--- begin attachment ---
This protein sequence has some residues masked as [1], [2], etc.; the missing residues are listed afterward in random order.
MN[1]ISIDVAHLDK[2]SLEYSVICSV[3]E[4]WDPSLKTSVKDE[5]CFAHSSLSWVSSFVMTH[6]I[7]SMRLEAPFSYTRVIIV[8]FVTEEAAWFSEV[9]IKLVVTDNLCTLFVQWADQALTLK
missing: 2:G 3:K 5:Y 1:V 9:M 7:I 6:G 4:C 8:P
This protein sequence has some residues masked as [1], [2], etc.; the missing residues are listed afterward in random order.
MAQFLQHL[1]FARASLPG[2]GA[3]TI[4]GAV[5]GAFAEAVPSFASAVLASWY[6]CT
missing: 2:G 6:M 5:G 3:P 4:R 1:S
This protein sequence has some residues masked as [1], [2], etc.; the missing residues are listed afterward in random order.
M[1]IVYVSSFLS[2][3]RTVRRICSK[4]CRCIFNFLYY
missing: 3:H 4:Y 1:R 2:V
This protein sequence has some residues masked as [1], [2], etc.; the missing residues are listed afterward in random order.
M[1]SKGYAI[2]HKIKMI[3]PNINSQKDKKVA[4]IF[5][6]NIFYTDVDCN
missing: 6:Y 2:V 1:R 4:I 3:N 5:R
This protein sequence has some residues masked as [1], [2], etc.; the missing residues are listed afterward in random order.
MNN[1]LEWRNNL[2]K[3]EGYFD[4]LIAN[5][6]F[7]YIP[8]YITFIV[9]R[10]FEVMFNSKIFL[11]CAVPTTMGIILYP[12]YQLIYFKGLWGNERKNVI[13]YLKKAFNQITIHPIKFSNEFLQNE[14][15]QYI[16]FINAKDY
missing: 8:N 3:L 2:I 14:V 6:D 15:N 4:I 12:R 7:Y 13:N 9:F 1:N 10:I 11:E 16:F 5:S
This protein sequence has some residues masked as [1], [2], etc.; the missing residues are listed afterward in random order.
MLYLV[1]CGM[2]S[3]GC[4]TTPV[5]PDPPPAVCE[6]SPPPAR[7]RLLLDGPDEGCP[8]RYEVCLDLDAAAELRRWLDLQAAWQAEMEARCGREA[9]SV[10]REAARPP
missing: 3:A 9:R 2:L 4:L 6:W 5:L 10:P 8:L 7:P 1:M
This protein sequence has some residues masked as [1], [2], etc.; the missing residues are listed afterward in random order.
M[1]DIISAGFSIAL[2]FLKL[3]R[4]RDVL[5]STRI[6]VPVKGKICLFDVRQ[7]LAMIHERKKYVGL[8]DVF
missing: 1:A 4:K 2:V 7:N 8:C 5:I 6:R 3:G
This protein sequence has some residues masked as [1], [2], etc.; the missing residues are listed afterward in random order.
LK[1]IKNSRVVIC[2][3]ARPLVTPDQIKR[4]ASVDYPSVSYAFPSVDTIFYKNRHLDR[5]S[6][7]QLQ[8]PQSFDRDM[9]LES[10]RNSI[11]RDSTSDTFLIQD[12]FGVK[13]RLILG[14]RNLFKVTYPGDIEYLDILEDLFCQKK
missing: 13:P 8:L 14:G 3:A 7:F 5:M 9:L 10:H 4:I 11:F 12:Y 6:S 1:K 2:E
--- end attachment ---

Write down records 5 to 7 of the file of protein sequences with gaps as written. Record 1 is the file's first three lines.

This protein sequence has some residues masked as [1], [2], etc.; the missing residues are listed afterward in random order.
MNN[1]LEWRNNL[2]K[3]EGYFD[4]LIAN[5][6]F[7]YIP[8]YITFIV[9]R[10]FEVMFNSKIFL[11]CAVPTTMGIILYP[12]YQLIYFKGLWGNERKNVI[13]YLKKAFNQITIHPIKFSNEFLQNE[14][15]QYI[16]FINAKDY
missing: 8:N 3:L 2:I 14:V 6:D 15:N 4:I 12:R 7:Y 13:N 9:F 1:N 10:I 11:E 16:F 5:S
This protein sequence has some residues masked as [1], [2], etc.; the missing residues are listed afterward in random order.
MLYLV[1]CGM[2]S[3]GC[4]TTPV[5]PDPPPAVCE[6]SPPPAR[7]RLLLDGPDEGCP[8]RYEVCLDLDAAAELRRWLDLQAAWQAEMEARCGREA[9]SV[10]REAARPP
missing: 3:A 9:R 2:L 4:L 6:W 5:L 10:P 8:L 7:P 1:M
This protein sequence has some residues masked as [1], [2], etc.; the missing residues are listed afterward in random order.
M[1]DIISAGFSIAL[2]FLKL[3]R[4]RDVL[5]STRI[6]VPVKGKICLFDVRQ[7]LAMIHERKKYVGL[8]DVF
missing: 1:A 4:K 2:V 7:N 8:C 5:I 6:R 3:G